Eildon Housing Association has defended its policy of granting bereaved families seven rent-free days to clear homes and return keys following the death of a tenant.
The social landlord was responding to criticism this from West Linton housewife Caroline Grahame after her father, Dave McEwen, died in hospital on Saturday, July 15, due to complications following back surgery.
His funeral was due to take place at the Borders Crematorium at Melrose yesterday.
The 71-year-old, a retired businessman suffering from Parkinson’s disease, had been a tenant at the Selkirk-based association’s Oakwood Park sheltered housing complex in Galashiels for the past two years.
“I did nothing but cry for two days after the shock of dad’s death, and on the Monday, having had no sleep, I reluctantly went to his flat to look for his insurance documents,” said Mrs Graham.
“The staff at Oakwood are lovely, and one of them told me to take my time in the flat as she thought we would have a few weeks to get things sorted.
“She returned half an hour later and apologetically told me she had made a mistake and we only had one week from day of death to clear the flat and return the keys.
“I was told we were not being put out, but if we kept the keys longer than a week, we would have to pay £14.50 a day until we were finished.
“I was also told that Eildon would be advertising the vacancy from this Monday – two days before his cremation.
“We’d arranged to hold a wee memorial service for him in the Oakwood lounge before the funeral, and I had visions of people viewing his flat with the hearse outside.
“To my mind, Eildon’s policy is wrong. I understand it is a business which must make money, but it would not bankrupt them to allow a family overwhelmed with grief to at least lay their loved ones to rest before asking them to rip their homes apart.
“I believe families should be given at least couple of weeks after a death to let them come to terms with their loss.”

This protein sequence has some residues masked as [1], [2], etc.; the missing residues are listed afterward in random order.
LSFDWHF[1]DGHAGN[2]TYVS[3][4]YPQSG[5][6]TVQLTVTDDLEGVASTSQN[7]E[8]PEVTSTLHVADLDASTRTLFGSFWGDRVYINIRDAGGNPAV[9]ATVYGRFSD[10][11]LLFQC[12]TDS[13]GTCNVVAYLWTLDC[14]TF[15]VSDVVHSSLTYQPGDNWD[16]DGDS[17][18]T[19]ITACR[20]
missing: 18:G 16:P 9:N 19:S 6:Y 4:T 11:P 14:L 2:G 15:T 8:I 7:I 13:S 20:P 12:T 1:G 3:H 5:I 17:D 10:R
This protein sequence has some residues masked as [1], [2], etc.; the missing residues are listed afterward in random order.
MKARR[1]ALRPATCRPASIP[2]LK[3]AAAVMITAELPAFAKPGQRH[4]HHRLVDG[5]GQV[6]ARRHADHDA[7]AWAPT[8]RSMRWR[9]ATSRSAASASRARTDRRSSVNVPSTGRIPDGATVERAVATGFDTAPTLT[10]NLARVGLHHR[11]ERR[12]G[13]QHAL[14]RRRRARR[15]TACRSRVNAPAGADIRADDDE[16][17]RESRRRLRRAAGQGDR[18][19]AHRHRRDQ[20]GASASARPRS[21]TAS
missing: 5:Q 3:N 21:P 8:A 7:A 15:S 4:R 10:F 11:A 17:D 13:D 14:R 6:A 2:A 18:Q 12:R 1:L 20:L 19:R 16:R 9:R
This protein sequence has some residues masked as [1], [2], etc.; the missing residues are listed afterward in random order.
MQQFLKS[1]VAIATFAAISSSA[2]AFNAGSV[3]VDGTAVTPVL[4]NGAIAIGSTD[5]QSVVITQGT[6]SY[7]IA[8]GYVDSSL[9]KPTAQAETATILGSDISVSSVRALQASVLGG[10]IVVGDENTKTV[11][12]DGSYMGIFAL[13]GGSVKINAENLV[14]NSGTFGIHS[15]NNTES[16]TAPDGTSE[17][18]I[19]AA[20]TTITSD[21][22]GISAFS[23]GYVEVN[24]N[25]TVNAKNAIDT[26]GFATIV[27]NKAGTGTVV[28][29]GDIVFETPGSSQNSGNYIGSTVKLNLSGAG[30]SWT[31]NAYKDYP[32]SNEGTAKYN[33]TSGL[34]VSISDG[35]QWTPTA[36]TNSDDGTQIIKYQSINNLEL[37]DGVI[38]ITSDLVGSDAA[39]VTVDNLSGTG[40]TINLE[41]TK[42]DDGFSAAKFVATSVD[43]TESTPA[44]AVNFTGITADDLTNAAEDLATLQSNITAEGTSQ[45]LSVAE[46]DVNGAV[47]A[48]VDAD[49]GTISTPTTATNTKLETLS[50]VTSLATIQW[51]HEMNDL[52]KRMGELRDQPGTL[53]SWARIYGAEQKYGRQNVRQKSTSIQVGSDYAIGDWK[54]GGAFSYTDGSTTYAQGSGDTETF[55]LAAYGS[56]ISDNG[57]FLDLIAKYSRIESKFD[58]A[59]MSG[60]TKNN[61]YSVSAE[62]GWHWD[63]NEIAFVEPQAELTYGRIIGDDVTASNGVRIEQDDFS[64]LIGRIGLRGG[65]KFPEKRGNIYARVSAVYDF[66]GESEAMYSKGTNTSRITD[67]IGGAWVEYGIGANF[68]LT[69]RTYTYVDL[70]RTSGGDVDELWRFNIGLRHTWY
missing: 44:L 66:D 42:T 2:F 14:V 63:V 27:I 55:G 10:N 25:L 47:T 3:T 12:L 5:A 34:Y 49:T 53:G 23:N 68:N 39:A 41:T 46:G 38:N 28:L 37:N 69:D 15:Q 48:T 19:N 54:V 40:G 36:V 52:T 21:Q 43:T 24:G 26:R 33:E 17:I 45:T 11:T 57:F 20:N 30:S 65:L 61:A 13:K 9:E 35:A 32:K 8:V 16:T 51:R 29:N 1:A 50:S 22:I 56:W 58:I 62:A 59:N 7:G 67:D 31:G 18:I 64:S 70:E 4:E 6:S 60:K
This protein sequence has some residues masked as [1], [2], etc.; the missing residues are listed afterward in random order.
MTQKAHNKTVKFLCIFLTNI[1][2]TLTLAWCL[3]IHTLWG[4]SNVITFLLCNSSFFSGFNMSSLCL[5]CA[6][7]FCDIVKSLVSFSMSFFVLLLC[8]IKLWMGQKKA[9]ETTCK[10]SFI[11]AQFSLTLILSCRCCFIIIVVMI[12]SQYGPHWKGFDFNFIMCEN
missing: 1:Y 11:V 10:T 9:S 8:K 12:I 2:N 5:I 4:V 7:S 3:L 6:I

Amanda Miller, Eildon’s director of housing and care services, told the Southern: “A tenancy legally ends with the death of the tenant, and generally keys would be expected to be returned within one week.
“Our local staff have been advising Mrs Graham on arrangements should the family require more than seven days.
“This includes practical advice on clearing out the property as well as confirmation of the £14.50 daily charge.
“Normally, when a tenancy ends, outgoing tenants will provide us with four weeks’ notice. This is usually sufficient time to advertise the vacancy, as well as carry out repair works needed before a new tenant can move in.
“Clearly, when a tenant passes we do not have the same period as the tenancy legally ends on the same day the tenant dies.
“We make assumptions around how many tenancies will change in a year and factor assumptions about the level of rent-free periods in the same year. To increase this would impact on our costs and, ultimately, on the rents of all our tenants.
“We have adopted the policy as we believe it offers a balance between being sensitive about the recent loss of a family and meeting our needs to fund ongoing costs and services relating to the property, solely funded through rent charges.
“On the matter of advertising 3 Oakwood Park, I have advised Mrs Graham this will be held back until after her father’s funeral on the week commencing July 31.”
Mrs Graham said she appreciated the delay in advertising the vacant flat and that the family had started paying the £14.50 charge from Monday of this week.
“This is not about money but about a policy which is insensitive,” she told us. “No one should have to go through a loved one’s belongings or clear their homes before they have laid them to rest.”